Colonial ‘disappointed’ after sponsor deal loss
AFL side Essendon Football Club team has announced that it has partnered with Carlton & United Breweries as official sponsors, putting an end to an existing deal with Colonial Brewing Co.
Colonial signed the groundbreaking deal with the Bombers back in 2017 after CUB downgraded its sponsorship of the AFL which gave clubs the freedom to negotiate individually with breweries.
Back then, the deal with the independent brewery was heralded as “unprecedented”, although CUB still retained certain pourage rights. The Colonial agreement was renewed again in 2018 for a further two years, but has not been extended for the 2021 season.
Instead, Essendon announced that it had signed a deal with the Asahi-owned brewery to become the official commercial partner of the club until 2023.
The Bombers’ chief executive officer Xavier Campbell last Friday said the club was delighted to partner with CUB and that there is “terrific alignment between both organisations”.
Jenna Godley, marketing and communication manager at Colonial said they were ‘disappointed’ that the sponsorship deal ended.
“But [we were] grateful that we were the first independent brewery to sponsor an AFL Club. AFL is such a strong sport and brand in Australia, it was important to us to start to break down the barriers for independent breweries and feel confident that we can grow and be part of a much bigger picture,” Godley said.
“We had the opportunity to challenge the norm and have clubs, sports and even breweries think about other ways to do sponsorship and the value of an independent partnership.
“Unfortunately in this case CUB had deeper pockets than us but it won’t stop us from always pushing the boundaries and trying to close the gap in the beer world.”
Sponsorship deals and breweries
The end of the deal highlights the fiercely competitive nature of sporting sponsorships. In a similar change of hands, Gage Roads took over the sponsorship of AFLW team the Western Bulldogs from Two Birds Brewing last year.
Colonial’s Godley said that there were some aspects of sports sponsorships that brewers should be aware of before entering into an agreement.
“Like any new partnership there are learnings along the way but overall we were really happy with how it performed.
“Looking at sponsorship is like looking at any commercial deal. It can be very easy to be shadowed by the brand and not look at the purpose and what you want to achieve with the deal.
“Always have objectives as to why you want to partner with the company and make sure it aligns back to your business pillars and strategy. Partnerships can look attractive but if not activated properly can quickly become lost revenue and time,” she advised.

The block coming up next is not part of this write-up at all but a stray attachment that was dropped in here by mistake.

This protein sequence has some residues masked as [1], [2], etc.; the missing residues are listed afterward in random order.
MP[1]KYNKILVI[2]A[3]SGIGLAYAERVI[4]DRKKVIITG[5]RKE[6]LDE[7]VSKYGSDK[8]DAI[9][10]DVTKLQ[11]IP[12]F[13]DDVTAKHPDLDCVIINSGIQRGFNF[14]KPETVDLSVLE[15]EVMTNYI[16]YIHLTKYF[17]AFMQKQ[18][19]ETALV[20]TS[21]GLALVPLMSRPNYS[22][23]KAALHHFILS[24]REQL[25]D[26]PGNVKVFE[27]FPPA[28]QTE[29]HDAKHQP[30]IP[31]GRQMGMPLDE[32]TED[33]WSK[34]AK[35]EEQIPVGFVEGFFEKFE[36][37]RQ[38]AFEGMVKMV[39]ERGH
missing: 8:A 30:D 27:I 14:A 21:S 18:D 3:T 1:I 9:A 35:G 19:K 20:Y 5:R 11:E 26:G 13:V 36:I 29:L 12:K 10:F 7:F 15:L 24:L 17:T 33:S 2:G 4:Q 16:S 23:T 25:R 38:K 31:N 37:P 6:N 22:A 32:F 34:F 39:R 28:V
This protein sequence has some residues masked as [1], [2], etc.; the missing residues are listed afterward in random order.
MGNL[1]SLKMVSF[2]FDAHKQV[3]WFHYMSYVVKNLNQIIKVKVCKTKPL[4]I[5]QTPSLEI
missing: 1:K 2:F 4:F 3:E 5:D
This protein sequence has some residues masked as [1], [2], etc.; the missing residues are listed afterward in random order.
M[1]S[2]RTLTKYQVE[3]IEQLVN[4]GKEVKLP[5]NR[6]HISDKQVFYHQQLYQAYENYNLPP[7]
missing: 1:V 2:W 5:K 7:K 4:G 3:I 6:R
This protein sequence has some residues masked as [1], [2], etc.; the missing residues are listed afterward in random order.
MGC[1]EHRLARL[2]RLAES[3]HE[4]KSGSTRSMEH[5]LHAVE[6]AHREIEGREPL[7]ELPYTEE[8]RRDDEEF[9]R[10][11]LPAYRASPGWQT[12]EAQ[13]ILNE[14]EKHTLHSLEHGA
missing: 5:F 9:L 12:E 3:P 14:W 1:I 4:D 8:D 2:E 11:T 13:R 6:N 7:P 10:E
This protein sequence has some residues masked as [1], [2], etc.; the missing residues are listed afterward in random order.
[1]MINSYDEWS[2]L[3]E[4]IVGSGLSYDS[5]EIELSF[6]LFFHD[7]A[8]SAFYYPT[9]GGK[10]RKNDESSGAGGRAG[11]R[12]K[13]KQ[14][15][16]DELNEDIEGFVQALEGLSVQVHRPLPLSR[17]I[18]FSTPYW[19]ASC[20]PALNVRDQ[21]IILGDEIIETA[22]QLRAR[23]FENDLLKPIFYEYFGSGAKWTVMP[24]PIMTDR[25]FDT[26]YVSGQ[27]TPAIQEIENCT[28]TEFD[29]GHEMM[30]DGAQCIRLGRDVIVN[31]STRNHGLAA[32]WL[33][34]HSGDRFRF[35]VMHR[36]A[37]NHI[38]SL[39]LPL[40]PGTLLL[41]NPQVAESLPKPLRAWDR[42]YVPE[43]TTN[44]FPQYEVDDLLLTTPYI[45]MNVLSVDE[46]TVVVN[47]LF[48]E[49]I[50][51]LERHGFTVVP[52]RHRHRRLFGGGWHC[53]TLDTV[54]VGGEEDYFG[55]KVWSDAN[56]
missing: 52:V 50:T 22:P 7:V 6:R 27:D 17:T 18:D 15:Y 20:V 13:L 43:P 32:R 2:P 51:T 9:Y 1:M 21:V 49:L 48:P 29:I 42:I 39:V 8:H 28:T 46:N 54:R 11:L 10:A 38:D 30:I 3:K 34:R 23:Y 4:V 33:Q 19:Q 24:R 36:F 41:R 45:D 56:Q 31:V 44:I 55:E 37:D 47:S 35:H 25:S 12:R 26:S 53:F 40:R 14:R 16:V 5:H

In terms of financial returns, it can also be tricky to manoeuvre, especially for smaller brewers with tighter margins.
“Breweries shouldn’t expect an immediate return on investment,” she explained.
“Sponsorship deals show their worth and return over time. It’s a long game in sponsorship, there are many steps to take before you see the benefits.
“Having a specialist help really determines your in-house structure, expertise and the size of the sponsorship.
“I would recommend starting with smaller local sponsorships to upskill and see how it can relate and perform for your company. Local partnerships can be just as beneficial when learning about a new space.”
However, the advantages of an effective sponsorship can prompt growth in both sales and brand awareness, and brewers in addition to Colonial have been successful, including Prancing Pony and its support of the Adelaide 36ers basketball team, Gage Roads’ exclusive deal with Perth’s Optus Stadium, and Capital and Bentspoke’s deal for shared pourage rights with Lion at the Manuka Oval announced in December 2020.
“Sponsorship opens the doors to talk to new potential consumers and gain more brand recognition,” Godley acknowledged.
“Aligning with like-minded brands gives the advantage of initial trust and intrigue in their consumers, breaking down the barrier of entry and driving awareness through new platforms.”
Whether Colonial will take on another sponsorship deal depends if the right one comes along, Godley said.
“We are always considering new partnerships and clubs, however won’t take anything for the sake of it. The agreement would have to make sense from a brand or a business perspective.”
Despite the Essendon setback, Godley said that she and Colonial were optimistic for the future of sports sponsorship deals with local breweries, in the style of the US system.
“I would like to see a stronger push towards local over in Australia,” she said.
“COVID has certainly put a barrier to the momentum of this due to many clubs losing money so they will be looking for the highest-paying sponsors at the moment, however, COVID has also changed behaviours of the supporters and community.
“Now, more than ever, people are supporting local business so I hope this will play a role in how the future of sport in Australia starts to shift. I would love to see this trend supported from the top down.”
Hear more from Jenna Godley on the Beer is a Conversation podcast.